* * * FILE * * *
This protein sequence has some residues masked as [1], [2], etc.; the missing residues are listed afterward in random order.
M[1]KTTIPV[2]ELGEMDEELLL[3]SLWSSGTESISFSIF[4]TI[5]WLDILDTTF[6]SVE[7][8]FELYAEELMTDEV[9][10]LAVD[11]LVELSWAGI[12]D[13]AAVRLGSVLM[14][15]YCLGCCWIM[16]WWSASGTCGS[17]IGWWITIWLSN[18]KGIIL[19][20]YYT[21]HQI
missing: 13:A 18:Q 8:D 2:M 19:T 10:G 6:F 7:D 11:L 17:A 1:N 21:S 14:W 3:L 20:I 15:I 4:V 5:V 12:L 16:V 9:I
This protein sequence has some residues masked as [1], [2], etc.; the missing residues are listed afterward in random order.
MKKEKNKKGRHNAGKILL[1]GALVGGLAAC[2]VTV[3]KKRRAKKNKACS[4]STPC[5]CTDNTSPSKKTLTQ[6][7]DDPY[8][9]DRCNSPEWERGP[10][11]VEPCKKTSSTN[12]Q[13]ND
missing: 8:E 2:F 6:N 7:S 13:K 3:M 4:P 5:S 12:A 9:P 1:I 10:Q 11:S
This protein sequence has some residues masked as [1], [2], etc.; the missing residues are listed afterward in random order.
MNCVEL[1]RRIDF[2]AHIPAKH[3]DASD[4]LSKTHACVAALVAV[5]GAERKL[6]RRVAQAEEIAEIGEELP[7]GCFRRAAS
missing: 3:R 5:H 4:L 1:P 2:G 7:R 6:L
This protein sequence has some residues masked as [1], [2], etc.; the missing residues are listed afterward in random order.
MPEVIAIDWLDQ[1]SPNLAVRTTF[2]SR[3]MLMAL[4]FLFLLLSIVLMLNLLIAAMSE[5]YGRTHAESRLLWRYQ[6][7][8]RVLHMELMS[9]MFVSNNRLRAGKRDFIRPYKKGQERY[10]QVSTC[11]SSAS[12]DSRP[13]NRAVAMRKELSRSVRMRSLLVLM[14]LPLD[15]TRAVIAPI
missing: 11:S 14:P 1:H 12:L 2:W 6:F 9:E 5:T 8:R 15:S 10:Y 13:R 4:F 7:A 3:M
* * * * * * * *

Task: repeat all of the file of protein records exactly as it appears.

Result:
This protein sequence has some residues masked as [1], [2], etc.; the missing residues are listed afterward in random order.
M[1]KTTIPV[2]ELGEMDEELLL[3]SLWSSGTESISFSIF[4]TI[5]WLDILDTTF[6]SVE[7][8]FELYAEELMTDEV[9][10]LAVD[11]LVELSWAGI[12]D[13]AAVRLGSVLM[14][15]YCLGCCWIM[16]WWSASGTCGS[17]IGWWITIWLSN[18]KGIIL[19][20]YYT[21]HQI
missing: 13:A 18:Q 8:D 2:M 19:T 10:G 6:F 7:D 11:L 17:A 1:N 21:S 14:W 3:L 20:I 15:I 4:V 5:V 12:L 16:V 9:I
This protein sequence has some residues masked as [1], [2], etc.; the missing residues are listed afterward in random order.
MKKEKNKKGRHNAGKILL[1]GALVGGLAAC[2]VTV[3]KKRRAKKNKACS[4]STPC[5]CTDNTSPSKKTLTQ[6][7]DDPY[8][9]DRCNSPEWERGP[10][11]VEPCKKTSSTN[12]Q[13]ND
missing: 8:E 2:F 6:N 7:S 13:K 3:M 4:P 5:S 12:A 9:P 1:I 10:Q 11:S
This protein sequence has some residues masked as [1], [2], etc.; the missing residues are listed afterward in random order.
MNCVEL[1]RRIDF[2]AHIPAKH[3]DASD[4]LSKTHACVAALVAV[5]GAERKL[6]RRVAQAEEIAEIGEELP[7]GCFRRAAS
missing: 3:R 5:H 4:L 1:P 2:G 7:R 6:L
This protein sequence has some residues masked as [1], [2], etc.; the missing residues are listed afterward in random order.
MPEVIAIDWLDQ[1]SPNLAVRTTF[2]SR[3]MLMAL[4]FLFLLLSIVLMLNLLIAAMSE[5]YGRTHAESRLLWRYQ[6][7][8]RVLHMELMS[9]MFVSNNRLRAGKRDFIRPYKKGQERY[10]QVSTC[11]SSAS[12]DSRP[13]NRAVAMRKELSRSVRMRSLLVLM[14]LPLD[15]TRAVIAPI
missing: 11:S 14:P 1:H 12:L 2:W 6:F 9:E 5:T 8:R 15:S 10:Y 13:R 4:F 7:A 3:M